Seattle Stimulus Bill Protest 2009

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Video from 2/27 Seattle event
A Stimulus Bill Protest, organized by Liberty Belle, took place in Seattle, Washington on February 16, 2009.

Liberty Belle's expressed her motivation for organizing the protest as, "Make no mistake, the President will be signing that bill tomorrow, I have no illusions that he will actually listen to us. BUT, maybe, just maybe we can start a movement that will snowball across the nation and get people out of their homes, meeting each other and working together to redirect this country towards its truly radical founding principles of individual liberty and freedom. Maybe people will wake up slowly at first, and then quickly when they realize the urgency needed."[1]

Three days after the Seattle protest, Rick Santelli made the remarks that have come to be known as the "Rant Heard 'Round the World", leading fiscally conservative bloggers and activists to organize a series of such events.[2]

February 27 event

A second protest and rally took place in Seattle on February 27, 2009.[3]

Organizer Liberty Belle said of the February 27 gathering, "...the Tea Party went down fabulously...we are building a real, solid, grassroots movement filled with passionate, caring, intelligent, and purposeful people."[4]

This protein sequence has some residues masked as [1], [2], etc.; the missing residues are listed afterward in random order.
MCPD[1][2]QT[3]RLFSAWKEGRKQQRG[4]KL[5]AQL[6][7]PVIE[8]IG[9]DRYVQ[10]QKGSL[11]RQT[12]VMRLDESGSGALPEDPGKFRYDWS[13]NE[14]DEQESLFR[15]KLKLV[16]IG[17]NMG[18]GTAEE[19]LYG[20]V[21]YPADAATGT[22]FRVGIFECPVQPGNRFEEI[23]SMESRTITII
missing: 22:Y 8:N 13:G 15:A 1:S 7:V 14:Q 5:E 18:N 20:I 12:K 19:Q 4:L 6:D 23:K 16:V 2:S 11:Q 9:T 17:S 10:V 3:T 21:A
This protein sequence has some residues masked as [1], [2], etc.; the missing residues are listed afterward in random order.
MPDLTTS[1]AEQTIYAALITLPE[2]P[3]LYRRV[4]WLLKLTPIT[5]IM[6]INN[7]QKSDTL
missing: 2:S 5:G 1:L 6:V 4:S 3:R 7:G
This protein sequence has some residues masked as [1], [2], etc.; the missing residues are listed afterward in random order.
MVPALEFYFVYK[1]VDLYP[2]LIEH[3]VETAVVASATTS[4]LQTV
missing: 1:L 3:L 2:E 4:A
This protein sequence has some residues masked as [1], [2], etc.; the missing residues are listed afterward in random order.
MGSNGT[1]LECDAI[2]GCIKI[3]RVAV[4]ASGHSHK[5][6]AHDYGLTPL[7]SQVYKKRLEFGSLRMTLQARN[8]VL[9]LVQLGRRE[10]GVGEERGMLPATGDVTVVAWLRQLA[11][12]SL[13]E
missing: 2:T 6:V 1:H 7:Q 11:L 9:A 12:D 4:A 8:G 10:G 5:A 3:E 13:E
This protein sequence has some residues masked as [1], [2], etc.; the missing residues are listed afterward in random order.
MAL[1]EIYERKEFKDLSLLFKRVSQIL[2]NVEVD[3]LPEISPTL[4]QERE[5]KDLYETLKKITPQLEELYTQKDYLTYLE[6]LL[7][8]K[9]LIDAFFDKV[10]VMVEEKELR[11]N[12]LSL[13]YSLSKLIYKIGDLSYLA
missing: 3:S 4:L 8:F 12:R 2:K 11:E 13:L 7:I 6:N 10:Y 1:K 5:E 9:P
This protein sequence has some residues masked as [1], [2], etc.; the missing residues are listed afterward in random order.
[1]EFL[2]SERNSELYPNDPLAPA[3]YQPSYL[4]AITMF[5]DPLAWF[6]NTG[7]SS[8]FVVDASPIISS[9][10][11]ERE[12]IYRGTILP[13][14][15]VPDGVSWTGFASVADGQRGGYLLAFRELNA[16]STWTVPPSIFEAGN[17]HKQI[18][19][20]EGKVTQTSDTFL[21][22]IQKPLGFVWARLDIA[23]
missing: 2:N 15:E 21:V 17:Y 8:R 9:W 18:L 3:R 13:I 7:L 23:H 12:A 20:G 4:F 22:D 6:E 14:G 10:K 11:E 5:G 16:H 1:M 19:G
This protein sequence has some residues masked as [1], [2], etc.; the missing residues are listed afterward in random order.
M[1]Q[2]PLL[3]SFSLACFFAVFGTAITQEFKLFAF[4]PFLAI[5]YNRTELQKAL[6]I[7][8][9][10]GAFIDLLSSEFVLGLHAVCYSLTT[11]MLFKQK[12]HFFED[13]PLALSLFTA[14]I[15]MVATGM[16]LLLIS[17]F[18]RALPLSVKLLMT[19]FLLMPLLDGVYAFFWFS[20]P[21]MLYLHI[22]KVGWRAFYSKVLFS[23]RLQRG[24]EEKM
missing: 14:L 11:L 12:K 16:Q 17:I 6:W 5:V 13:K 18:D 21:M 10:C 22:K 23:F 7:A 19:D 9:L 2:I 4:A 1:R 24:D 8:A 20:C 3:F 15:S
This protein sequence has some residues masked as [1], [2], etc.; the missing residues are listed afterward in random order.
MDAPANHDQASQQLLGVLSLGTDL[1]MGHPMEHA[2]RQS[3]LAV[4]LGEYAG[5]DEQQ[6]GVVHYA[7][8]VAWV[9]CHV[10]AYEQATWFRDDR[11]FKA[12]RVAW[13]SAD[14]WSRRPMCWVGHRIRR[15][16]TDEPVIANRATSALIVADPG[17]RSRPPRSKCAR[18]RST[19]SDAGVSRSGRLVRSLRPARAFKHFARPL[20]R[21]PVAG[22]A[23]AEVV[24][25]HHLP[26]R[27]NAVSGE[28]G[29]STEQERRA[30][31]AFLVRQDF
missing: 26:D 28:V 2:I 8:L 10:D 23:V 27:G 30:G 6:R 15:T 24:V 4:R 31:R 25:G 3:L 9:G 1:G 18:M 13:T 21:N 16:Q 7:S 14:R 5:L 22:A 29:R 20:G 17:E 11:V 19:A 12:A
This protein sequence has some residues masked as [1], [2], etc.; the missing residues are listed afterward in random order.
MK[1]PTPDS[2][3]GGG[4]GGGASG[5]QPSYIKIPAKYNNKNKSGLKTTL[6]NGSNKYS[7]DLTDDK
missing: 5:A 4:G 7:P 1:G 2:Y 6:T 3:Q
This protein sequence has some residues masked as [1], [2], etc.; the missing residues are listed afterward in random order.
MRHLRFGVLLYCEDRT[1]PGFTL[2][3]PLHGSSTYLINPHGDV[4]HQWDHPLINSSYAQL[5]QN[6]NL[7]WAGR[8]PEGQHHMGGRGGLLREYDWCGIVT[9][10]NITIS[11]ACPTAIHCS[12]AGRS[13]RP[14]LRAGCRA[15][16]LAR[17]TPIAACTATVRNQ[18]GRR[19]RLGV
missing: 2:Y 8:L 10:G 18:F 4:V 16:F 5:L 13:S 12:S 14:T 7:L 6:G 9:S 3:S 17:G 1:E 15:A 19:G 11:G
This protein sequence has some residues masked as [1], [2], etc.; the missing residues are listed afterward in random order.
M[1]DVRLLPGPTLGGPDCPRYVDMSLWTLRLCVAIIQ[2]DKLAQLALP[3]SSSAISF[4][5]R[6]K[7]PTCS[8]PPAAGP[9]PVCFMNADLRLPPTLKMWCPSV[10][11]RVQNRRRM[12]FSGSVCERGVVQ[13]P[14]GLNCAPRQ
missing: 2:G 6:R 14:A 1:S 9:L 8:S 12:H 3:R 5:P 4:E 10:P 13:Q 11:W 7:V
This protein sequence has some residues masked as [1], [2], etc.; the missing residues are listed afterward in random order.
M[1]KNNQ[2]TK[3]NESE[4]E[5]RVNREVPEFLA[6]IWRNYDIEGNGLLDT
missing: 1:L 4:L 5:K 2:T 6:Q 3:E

Dennis Mooney, who describes his political views as liberal, was asked by Top Conservatives on Twitter to write an account of the February 27 event, which they then published on their website.[5]


This event was part of a national movement referred to as the Chicago Tea Party. The series of protests began in Seattle, Washington on February 16, 2009, later gaining momentum on Thursday, February 19, when Rick Santelli in an on-air segment on CNBC Business Newslive called for a "Chicago Tea Party." Santelli's remarks became known as the "Rant Heard 'Round the World."[6]

Organizers sprang up in many different quarters of the fiscally conservative movement online and include Top Conservatives on Twitter, Smart Girl Politics, Don't Go, Americans for Tax Reform, the Heartland Institute, American Spectator Magazine, the New American Tea Party and many others.[7]

External links